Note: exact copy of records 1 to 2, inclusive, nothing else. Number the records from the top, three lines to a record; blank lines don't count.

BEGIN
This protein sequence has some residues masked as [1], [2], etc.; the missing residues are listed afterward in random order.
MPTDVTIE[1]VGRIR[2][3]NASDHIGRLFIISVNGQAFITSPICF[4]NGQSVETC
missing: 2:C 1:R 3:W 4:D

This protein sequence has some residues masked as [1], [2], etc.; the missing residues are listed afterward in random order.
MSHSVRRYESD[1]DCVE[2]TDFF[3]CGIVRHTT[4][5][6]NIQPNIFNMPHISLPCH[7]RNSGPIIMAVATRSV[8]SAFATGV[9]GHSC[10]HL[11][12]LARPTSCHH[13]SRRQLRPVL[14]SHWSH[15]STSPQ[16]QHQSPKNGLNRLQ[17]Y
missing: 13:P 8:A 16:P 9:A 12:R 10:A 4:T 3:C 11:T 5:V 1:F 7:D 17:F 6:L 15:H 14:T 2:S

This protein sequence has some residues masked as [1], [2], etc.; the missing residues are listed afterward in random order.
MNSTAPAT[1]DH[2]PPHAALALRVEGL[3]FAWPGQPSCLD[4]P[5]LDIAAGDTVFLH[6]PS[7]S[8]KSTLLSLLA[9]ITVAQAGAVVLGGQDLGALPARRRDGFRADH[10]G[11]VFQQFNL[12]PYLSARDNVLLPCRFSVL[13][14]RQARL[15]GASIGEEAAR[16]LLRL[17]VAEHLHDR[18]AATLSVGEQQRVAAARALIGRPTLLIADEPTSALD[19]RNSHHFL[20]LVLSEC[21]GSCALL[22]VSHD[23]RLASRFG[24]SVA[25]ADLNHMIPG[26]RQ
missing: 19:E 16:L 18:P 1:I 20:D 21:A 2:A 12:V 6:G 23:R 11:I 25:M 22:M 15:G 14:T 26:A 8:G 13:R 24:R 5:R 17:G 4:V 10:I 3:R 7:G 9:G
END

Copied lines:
This protein sequence has some residues masked as [1], [2], etc.; the missing residues are listed afterward in random order.
MPTDVTIE[1]VGRIR[2][3]NASDHIGRLFIISVNGQAFITSPICF[4]NGQSVETC
missing: 2:C 1:R 3:W 4:D

This protein sequence has some residues masked as [1], [2], etc.; the missing residues are listed afterward in random order.
MSHSVRRYESD[1]DCVE[2]TDFF[3]CGIVRHTT[4][5][6]NIQPNIFNMPHISLPCH[7]RNSGPIIMAVATRSV[8]SAFATGV[9]GHSC[10]HL[11][12]LARPTSCHH[13]SRRQLRPVL[14]SHWSH[15]STSPQ[16]QHQSPKNGLNRLQ[17]Y
missing: 13:P 8:A 16:P 9:A 12:R 10:A 4:T 3:C 11:T 5:V 1:F 7:D 17:F 6:L 15:H 14:T 2:S